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Old 06-30-2012, 01:42 PM   #1
IdahoSpud
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Default Deschutes Twilight Summer Ale - Extract

Hi all,

This is my 3rd homebrew attempt. Attempt #1 apparently was a fail.

I currently have in the fermenter this clone recipe (with a few minor changes I made in bold and in parentheses).

Batch Size: 5.000 gal
Boil Size: 3.000 gal (6 gal)
Boil Time: 1.000 hr
OG: 1.055 (1.070 - HOLY COW!)
FG: 1.015
ABV: 5.3%
Bitterness: 35.0 IBUs (Tinseth)
Color: 5 SRM (Morey)

Fermentables
================================================== ==============================
Pilsen Dry Extract Extract 6.000 lb
Cara-Pils/Dextrine Grain 8.000 oz
Carastan 30-37 Grain 8.000 oz (Carafoam 8 oz. couldn't get Carastan)
(Also added 5 oz priming sugar from a kit. I keg, but didn't want to waste fementables)
(This recipe didn't specify a steep time or temp on the grains, so I went with 30 minutes, hovering between 155-165. My burner control skilz are not so hot yet)

Hops
================================================== ==============================
Magnum 12.1% 0.750 oz Boil 1.000 hr Pellet 19.2
Cascade 5.5% 0.500 oz Boil 30.000 min Pellet 4.5
Tettnang 4.8% 0.500 oz Boil 15.000 min Pellet 2.5
Amarillo 10.2% 1.000 oz Boil 5.000 min Leaf 3.9
Amarillo 10.2% 1.000 oz Dry Hop 7.000 day Leaf 0.0

Yeast
================================================== ==============================
Wyeast - London Ale III Ale Liquid 0.528 cup Primary

This will no doubt be a strong, hoppy summer beer. I am very excited about it, and it smells lovely at the airlock. Will be posting updates and a side-by-side taste test soon. I keep Twilight in the fridge at all times, so it when it's done, we will know!



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Old 03-04-2013, 05:17 AM   #2
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Update: Not a great beer. I dry-hopped in the primary for way too long and it tasted like alfalfa. It took months before it became palatable, and never was very good.

This time I'm just going to run a standard kit from Midwest, Amarillo Pale Ale.



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Old 03-04-2013, 08:30 AM   #3
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Wanted to recommend "The Home Brewer's Companion" by Charlie Papazian, I think it will help you a lot. Also my advice would be to do a couple BB kit brews to give yourself a successful brew. I wouldn't add your own touches until you have enough experience with brewing to know (or at least have a good idea) what your changes will taste like. I understand that you are kegging, but how are you carbonating your brew? You mentioned that you added the priming sugar because you didn't want to waste fermentables and then talked about that it smelled good in the fermenter, so I'm assuming you added it during the boil. You need the priming sugar to naturally carbonate it in the keg after your secondary fermenter.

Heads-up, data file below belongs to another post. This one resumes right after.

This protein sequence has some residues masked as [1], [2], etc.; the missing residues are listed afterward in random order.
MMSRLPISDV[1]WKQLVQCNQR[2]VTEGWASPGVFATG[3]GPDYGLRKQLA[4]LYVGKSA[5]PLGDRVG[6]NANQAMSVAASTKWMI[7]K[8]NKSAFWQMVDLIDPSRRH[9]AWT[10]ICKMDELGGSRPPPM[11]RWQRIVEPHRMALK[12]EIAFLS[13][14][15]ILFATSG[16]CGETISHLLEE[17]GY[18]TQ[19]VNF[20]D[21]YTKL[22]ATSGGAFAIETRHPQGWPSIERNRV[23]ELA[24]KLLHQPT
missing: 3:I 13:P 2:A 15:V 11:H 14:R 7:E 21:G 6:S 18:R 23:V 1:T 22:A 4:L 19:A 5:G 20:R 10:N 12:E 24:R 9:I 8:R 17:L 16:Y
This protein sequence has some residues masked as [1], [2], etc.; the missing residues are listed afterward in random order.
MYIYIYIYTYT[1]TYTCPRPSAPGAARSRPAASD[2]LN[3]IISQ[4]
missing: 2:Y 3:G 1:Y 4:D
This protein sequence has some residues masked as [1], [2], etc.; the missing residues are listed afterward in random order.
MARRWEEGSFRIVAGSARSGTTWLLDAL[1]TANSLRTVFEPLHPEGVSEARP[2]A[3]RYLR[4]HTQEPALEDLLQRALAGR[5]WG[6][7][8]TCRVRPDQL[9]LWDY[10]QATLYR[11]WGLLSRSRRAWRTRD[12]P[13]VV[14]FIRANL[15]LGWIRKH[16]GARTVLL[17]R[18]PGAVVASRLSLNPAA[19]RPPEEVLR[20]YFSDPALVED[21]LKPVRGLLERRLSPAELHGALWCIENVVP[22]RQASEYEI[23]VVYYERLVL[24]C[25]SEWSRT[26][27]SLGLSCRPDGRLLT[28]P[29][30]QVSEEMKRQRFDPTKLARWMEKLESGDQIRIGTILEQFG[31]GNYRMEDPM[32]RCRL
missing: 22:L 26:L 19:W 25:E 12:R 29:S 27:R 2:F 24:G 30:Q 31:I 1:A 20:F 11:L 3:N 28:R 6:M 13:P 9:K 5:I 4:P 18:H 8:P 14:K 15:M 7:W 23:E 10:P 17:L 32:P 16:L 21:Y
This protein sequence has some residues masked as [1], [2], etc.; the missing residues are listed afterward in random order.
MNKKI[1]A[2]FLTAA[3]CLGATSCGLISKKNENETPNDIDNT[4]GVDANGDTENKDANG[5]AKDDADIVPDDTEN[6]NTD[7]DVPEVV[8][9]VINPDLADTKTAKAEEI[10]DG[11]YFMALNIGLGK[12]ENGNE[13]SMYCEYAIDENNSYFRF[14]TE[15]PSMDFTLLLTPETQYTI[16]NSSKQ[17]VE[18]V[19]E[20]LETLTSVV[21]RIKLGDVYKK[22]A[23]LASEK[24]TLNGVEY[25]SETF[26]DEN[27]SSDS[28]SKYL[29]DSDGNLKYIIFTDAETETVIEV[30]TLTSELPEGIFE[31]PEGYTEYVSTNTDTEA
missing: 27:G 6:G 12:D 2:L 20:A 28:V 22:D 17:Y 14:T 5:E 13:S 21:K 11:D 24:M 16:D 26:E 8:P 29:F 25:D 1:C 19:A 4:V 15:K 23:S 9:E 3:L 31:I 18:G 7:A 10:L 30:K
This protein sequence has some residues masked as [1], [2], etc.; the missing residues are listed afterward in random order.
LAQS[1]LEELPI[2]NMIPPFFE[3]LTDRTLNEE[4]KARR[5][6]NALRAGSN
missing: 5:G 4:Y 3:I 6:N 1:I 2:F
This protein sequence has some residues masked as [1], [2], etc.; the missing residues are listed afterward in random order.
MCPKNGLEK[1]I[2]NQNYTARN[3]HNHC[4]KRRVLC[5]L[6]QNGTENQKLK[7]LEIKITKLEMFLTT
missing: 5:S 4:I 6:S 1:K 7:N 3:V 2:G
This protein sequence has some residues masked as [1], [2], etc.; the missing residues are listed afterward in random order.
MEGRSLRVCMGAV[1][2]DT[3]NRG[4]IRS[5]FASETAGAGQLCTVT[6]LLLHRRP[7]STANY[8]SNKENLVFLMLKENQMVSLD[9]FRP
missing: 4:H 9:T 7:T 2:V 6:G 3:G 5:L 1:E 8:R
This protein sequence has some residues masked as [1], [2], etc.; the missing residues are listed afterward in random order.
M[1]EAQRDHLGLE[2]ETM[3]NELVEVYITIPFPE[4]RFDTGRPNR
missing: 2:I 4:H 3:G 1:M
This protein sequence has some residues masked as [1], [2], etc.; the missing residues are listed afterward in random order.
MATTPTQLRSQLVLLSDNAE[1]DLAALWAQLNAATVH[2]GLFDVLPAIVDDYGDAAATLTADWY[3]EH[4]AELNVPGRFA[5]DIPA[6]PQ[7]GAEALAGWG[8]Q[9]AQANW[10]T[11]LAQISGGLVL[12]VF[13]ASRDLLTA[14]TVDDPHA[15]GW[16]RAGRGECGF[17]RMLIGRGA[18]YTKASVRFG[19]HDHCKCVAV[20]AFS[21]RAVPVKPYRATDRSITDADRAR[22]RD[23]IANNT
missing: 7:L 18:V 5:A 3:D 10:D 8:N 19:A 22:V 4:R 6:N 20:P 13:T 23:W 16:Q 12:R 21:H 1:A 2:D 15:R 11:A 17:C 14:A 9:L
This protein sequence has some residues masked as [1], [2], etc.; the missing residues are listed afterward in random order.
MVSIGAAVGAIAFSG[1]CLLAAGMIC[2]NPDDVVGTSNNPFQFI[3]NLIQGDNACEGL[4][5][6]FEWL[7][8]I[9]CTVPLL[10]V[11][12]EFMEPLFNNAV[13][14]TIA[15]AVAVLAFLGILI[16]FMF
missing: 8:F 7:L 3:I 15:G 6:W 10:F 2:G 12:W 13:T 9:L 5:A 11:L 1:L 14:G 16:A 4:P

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Old 03-05-2013, 11:33 AM   #4
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Hi Dave,
I have the book "How to Brew" by John Palmer. I've read pretty much everything to do with extract brewing in it. Perhaps the book you recommended would be helpful too. I agree with you that it was probably too soon to strike out on my own with a recipe, but I feel that probably I would have done fine without that one screw-up.

As for kegging, there are two advantages: You only have to clean and sanitize a single container, and you get to force-carbonate your beer with CO2 from a gas bottle, and avoid the whole priming sugar thing. Link Here:

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Old 03-05-2013, 04:04 PM   #5
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Quote:
Originally Posted by IdahoSpud
Hi Dave,
I have the book "How to Brew" by John Palmer. I've read pretty much everything to do with extract brewing in it. Perhaps the book you recommended would be helpful too. I agree with you that it was probably too soon to strike out on my own with a recipe, but I feel that probably I would have done fine without that one screw-up.

As for kegging, there are two advantages: You only have to clean and sanitize a single container, and you get to force-carbonate your beer with CO2 from a gas bottle, and avoid the whole priming sugar thing. Link Here:
Yes I know you can force carbonate with CO2 when kegging, I've never done it but have read the CO2 doesn't infuse as fully but like I said I don't know having never done it...

Even if you follow a recipe that is proven, if you don't want to do a kit, for a while is all I'm saying...
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Old 03-06-2013, 03:48 PM   #6
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I hear ya bro. Batch #3 was probably too soon to strike out on my own.

I have now brewed 6 kits though (with 2 more in the mail), and it's getting a little old doing the same old cookbook brewing.

I think that I have brewed enough batches at this point to move on using a recipe and non-kit materials. All-grain will be the next big step, just need another keggle and an igloo cooler.



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